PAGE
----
Humpback Whale calves putting on a show for us!

This years whale-watching season has even topped last years!

Whale watching tour in Tasmania
This years whale-watching season has been even better than last years. We’ve been seeing whales on nearly every tour since early October! ๐Ÿ™‚

We’re only half way through this years whale watching season and can say that it has been the best so far!! Although we are not an actual ‘whale-watching’ operator (because we understand that whales are wild animals, generally food driven, and sightings cannot be guaranteed) we go out of our way to find some whales for our guests (and for us…) on our wildlife tours.ย This year, we have been seeing whales on nearly every trip so far! Tasmania’s Southeast coast is cetacean rich and it is home to many different species of whales. Over the last couple of months we’ve spotted Humpback Whales, Orcas and even the endangered Southern Right Whale.

Very special mother and calf encounters

This migration season, we've often seen mother and calf Humpback Whale very close to the coast. The calves have been putting on a show for us this year and treated us with lots of acrobatic breaches.
This migration season, we’ve often seen mother and calf Humpback Whale very close to the coast. The calves have been putting on a show for us this year and treated us with lots of acrobatic breaches.

This years whale-watching season has been a very special one for us and our guests, because we got to witness some amazing whale calf behaviours. ย Most of the baby whales seemed to be very energetic and showed off with some spectacular breaches which gave our crew incredible photo opportunities!

Humpback Whale Calf learning to lunge feed

The most amazing day for us was, when we watched a baby Humpback whale practise to lunge feed. From the boat, we saw how the little guy accelerated and opened his mouth to scoop up some water. Tasmania is a great spot to watch adult Humpback Whales feed. Yet, to see a calf mimic it’s mother was a very special sight! Our drone allowed us to capture unbelievable footage showing the little one playfully learning how it’s done. You can even see it’s tongue when the calf opens up it’s mouth!

Spyhopping, flipper slapping, lobtailing, nursing and breaching

When a whale lifts it’s head (and sometimes the chest as well) out of the water, it allows them to have a better look around. This behaviour is known as ‘spyhopping’

Humpback Whale calf spyhopping behind mums large flipper
Pectoral fin slapping is usually done when the whales are in a very relaxed state. Here you can see the Humpback Whale calf spyhopping behind the large flippers of it’s mother.
Spyhopping Humpback Whale
This whale calf is lifting it’s head out of the water to have a look around. This behaviour is known as spyhopping.

Humpback Whale calves are quite vulnerable when they are young and have to put on weight quickly to be prepared for the long migration to Antarctica. They are one of the fastest growing species of whale, reaching 8-10 meters within the first year. The mother will feed her young over 200 litres of milk per day that is very rich in fat. Feeding can easily be identified, when the mother stays underwater and the baby returns to the surface every few minutes to breathe between feeds.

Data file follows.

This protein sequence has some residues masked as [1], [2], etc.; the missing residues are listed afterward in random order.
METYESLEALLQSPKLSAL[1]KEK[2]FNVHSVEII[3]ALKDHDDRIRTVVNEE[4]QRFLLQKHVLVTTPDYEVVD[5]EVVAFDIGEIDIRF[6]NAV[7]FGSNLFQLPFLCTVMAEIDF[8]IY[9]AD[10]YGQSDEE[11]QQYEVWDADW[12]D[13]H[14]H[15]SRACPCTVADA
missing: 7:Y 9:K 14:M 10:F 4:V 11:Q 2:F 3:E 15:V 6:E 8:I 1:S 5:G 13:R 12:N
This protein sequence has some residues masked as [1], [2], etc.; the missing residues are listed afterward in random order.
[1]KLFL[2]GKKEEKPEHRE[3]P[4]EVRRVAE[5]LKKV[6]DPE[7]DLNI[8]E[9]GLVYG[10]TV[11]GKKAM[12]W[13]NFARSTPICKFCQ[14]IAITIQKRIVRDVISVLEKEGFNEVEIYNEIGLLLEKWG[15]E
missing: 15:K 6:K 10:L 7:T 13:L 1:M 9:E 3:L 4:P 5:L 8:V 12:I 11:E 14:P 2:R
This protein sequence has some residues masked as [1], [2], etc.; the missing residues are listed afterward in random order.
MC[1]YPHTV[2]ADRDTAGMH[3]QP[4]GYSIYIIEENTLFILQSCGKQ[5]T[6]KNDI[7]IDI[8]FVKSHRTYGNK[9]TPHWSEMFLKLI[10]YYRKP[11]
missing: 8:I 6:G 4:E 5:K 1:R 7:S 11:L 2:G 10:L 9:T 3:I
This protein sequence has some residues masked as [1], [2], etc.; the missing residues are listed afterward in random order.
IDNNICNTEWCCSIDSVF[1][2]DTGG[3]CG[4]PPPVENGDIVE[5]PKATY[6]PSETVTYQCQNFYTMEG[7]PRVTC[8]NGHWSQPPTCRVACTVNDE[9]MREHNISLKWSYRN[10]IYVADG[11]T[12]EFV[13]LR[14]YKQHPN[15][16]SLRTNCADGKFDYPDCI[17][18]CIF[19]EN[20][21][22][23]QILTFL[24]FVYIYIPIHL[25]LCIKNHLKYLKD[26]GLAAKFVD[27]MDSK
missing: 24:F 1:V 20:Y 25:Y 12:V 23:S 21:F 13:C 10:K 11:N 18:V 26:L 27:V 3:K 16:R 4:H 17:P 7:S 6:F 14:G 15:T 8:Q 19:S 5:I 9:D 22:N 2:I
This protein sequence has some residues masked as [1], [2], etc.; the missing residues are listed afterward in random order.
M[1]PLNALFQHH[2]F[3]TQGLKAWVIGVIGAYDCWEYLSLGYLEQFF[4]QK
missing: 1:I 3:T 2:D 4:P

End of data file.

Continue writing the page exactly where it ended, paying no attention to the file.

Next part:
Pectoral Slapping of a Humpback Whale
Humpback Whales have very distinct pectoral fins. They can measure 1/4 to 1/3 of their whole body length. It is believed that whales slap their pectoral fins to communicate with other whales in the area.

Researchers are still studying the behaviours of whales to find out more about the reasons why they breach or slap their tails and flippers. The slapping of pectoral fins and tail is most likely done to communicate with other whales, as the sound can travel far distances underwater and can be heard from other whales even kilometres away. It could also be a warning of danger or to work out their position in relation to land.

Tail slapping Humpback Whale
This female Humpback Whale is slapping her tail to communicate with other whales in the area. The sound can be heard underwater by other whales kilometres away. Whales also slap their tails to get rid of barnacles and sea lice.

Especially Humpback Whales are known for their acrobatic jumps. To see a whale breach is something very special and a photographers dream. Although the whales seem to prefer rough and windy weather when breaching, this years calves have certainly enjoyed themselves on the most beautiful and calm days, guaranteeing that every passenger captured a spectacular photo to take home and remember this day forever.ย Why do Humpback Whales breach? There are several reasons for a whale to breach, one being the simple joy of jumping out of the water. Other reasons are trying to get rid of parasites, communication with other whales or to scare off predators.

Close up encounter with a Humpback Whale calf

When is the best time of the year to see whales in Tasmania?

In general, there is a chance of spotting whales any time of the year in Tasmania, as there are many different species of whales that occur in Tasmanian waters, not all of them are migrating whales. Orcas for example can be seen year round, when the food source is available. For migrating Humpback Whales and Southern Right Whales, the best time of the year to see them is during their migration down South (from warmer breeding grounds to their main feeding ground in the productive Antarctic waters) between October and mid Deceber. Saying that, last year, we’ve seen the last migrating Humpback Whale mid January.

Please follow this link, if you would like to find out more about our different boat tour options for your chance of a very special wildlife experience!